Age-Related DNA Damage and Epigenetic Changes

This review paper covers both genetic and epigenetic changes that occur with age, taking a broad look at everything from telomere length to stochastic mutational damage to alterations in chromatin structure. As for all aspects of aging at the level of cellular biochemistry, it is easier to catalog than it is to determine relationships between these items, or to determine whether one characteristic of aging cellular biochemistry is more or less important than another when it comes to age-related disease and loss of function. Greater funding for the field would allow researchers to take the best of brute force approaches, which is to find ways to reverse each specific form of change observed in cells, and then compare the results. This is also the most likely way forward to discovering novel rejuvenation therapies.

Aging is considered the deterioration of physiological functions along with an increased mortality rate. This scientific review focuses on the central importance of genomic instability during the aging process, encompassing a range of cellular and molecular changes that occur with advancing age. In particular, this review addresses the genetic and epigenetic alterations that contribute to genomic instability, such as telomere shortening, DNA damage accumulation, and decreased DNA repair capacity. Furthermore, the review explores the epigenetic changes that occur with aging, including modifications to histones, DNA methylation patterns, and the role of non-coding RNAs. Finally, the review discusses the organization of chromatin and its contribution to genomic instability, including heterochromatin loss, chromatin remodeling, and changes in nucleosome and histone abundance.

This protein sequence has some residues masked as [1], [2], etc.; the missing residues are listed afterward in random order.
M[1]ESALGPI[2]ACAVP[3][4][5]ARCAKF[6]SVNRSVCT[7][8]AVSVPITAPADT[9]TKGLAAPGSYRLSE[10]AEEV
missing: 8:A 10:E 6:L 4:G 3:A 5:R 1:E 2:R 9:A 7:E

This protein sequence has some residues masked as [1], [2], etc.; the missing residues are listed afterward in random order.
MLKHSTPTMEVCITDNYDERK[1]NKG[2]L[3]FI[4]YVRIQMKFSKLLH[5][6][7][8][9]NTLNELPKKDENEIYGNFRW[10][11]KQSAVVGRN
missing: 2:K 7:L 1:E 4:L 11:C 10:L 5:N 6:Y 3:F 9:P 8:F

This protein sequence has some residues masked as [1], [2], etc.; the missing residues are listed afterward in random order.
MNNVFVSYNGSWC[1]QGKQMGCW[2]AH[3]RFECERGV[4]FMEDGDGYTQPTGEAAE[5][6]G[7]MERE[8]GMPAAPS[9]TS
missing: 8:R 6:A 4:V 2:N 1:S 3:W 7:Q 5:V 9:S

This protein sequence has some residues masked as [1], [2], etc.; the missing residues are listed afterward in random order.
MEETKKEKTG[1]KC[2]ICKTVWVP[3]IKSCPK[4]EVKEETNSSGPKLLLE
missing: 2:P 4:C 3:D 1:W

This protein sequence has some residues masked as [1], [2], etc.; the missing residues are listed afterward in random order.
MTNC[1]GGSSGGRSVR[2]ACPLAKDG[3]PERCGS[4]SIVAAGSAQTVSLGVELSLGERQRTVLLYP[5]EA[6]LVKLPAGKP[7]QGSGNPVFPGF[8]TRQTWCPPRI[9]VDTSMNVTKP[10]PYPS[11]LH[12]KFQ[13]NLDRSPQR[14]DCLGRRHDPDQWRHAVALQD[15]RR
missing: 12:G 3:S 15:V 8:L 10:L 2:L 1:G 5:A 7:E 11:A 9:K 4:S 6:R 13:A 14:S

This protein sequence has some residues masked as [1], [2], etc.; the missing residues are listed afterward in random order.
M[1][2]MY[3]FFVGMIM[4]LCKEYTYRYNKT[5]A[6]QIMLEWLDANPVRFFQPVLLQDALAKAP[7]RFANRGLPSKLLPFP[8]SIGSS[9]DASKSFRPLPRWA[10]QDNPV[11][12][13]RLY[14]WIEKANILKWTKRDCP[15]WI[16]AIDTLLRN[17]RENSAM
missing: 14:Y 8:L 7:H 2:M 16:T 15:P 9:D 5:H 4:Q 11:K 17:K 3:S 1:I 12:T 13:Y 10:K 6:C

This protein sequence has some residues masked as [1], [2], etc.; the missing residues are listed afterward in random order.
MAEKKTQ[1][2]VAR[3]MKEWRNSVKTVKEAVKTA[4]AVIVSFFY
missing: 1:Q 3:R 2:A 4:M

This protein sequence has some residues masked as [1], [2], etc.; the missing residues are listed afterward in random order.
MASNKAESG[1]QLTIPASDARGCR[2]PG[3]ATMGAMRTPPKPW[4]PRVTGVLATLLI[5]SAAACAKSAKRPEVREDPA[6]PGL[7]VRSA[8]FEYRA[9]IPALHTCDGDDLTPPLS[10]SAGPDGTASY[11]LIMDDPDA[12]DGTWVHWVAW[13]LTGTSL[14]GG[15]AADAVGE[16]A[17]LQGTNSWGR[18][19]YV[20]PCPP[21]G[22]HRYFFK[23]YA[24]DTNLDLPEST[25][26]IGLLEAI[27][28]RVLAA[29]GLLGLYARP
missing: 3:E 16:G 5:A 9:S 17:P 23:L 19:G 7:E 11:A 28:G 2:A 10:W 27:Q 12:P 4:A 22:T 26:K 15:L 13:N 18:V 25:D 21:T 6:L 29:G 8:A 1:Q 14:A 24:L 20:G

The simultaneous occurrence of these alterations, each with its activating or inhibiting role, affects DNA availability and contributes to genomic instability, overall decline in cellular function, and organismal dysregulation. Consequently, there is an increased susceptibility to age-related diseases such as cancer, cardiovascular diseases, and inflammation. Since the initial suggestion that DNA damage and genome instability are primary drivers and DNA repair is a key factor in aging, followed by the finding that defects in DNA repair can hasten the progression of various age-related diseases, significant progress has been made in understanding the detailed connections between genome instability and every facet of the aging process. Exploring the specific mechanisms by which DNA damage impacts each major process contributing to age-related diseases offers promising avenues to address aging at its fundamental causes, thereby mitigating diseases associated with aging.